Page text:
sunny-side up with a pinch of lead

Hen at Eagle Street Rooftop Farm || photo by Lauren Mandel

On October 8th the New York Times published an article by columnist Julie Scelfo, revealing detectable levels of lead in the eggs of city-raised chickens. The article discussed a recent New York City Health Department study, in which researchers found lead in amounts of 10 to 100 parts per billion in roughly half the eggs tested. The other half of the sample was free of lead, as is typically the case with a grocery-bought dozen. The sample eggs were laid by chickens occupying neighborhood gardens in Brooklyn, Queens, and the Bronx, which presumably browse on ground-level plants and insects. The article ignited conversation about free-range fowl among urban agriculturalists.

Lead consumption is a serious concern, particularly for young eaters, whose small bodies are more sensitive to contaminants. While Scelfo notes that the Food and Drug Administration has not designated acceptable levels of lead contamination in foods, chicken owners and urban farm supporters alike are undeniably nervous about lead consumption at any level.

How do we prevent lead contamination in urban eggs? Bring your feathered friends to the roof. Grazing rooftop chickens will pick through the soil that you provide, rather than the who knows what down below. By bringing in and building your own soil, you have control over what enters their beaks, and your breakfast. What’s more, is that the chickens will pluck pesky pests from the soil, while fertilizing your rooftop crops! It’s a win-win situation.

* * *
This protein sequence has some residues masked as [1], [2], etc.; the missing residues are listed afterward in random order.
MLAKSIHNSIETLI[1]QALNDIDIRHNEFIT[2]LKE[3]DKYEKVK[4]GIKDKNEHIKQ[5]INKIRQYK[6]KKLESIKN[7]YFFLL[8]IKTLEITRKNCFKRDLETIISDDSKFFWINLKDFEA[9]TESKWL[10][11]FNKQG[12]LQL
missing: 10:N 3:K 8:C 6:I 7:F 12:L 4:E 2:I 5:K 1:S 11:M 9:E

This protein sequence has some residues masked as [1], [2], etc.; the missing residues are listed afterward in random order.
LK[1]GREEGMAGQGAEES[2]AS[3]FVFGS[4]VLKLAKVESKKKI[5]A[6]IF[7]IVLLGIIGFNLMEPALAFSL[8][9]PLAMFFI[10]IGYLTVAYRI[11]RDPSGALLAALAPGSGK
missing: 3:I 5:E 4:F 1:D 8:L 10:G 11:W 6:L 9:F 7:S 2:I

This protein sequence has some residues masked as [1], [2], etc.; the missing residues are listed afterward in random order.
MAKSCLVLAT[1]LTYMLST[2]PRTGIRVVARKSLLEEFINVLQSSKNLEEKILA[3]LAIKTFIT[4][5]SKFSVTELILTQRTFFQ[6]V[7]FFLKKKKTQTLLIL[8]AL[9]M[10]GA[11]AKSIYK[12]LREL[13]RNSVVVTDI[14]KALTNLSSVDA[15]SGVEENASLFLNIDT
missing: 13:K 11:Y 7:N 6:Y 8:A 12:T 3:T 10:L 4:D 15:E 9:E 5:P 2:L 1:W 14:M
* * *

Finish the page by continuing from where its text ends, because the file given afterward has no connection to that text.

Notable rooftop farms like Brooklyn Grange and Eagle Street Rooftop Farm boast resident chickens. These lead-free birds help the farmers, while laying healthy eggs in their rooftop coops. As with many ground-level farms, chickens play an important role in agrarian rooftop ecosystems.

I’ll take my eggs with a sprinkle of salt and a side of potatoes; no lead for me please.  

One Comment on “sunny-side up with a pinch of lead

  1. that’s a pretty significant finding. I had not realized there was an issue with lead in eggs. mercury in tuna, yes. I imagine that there are probably large numbers of ground level chickens in urban areas across the country, including Philadelphia, given that many cultures in this country value chickens and eggs. I use to know a person who asked for a permit in Cheltenham Township to raise chickens. turns out that it is acceptable and fairly common. story she told me was that the clerk at the township did not skip a beat while saying to her that the request was not unusual, and that it was perfectly acceptable. that was a number of years ago as well.

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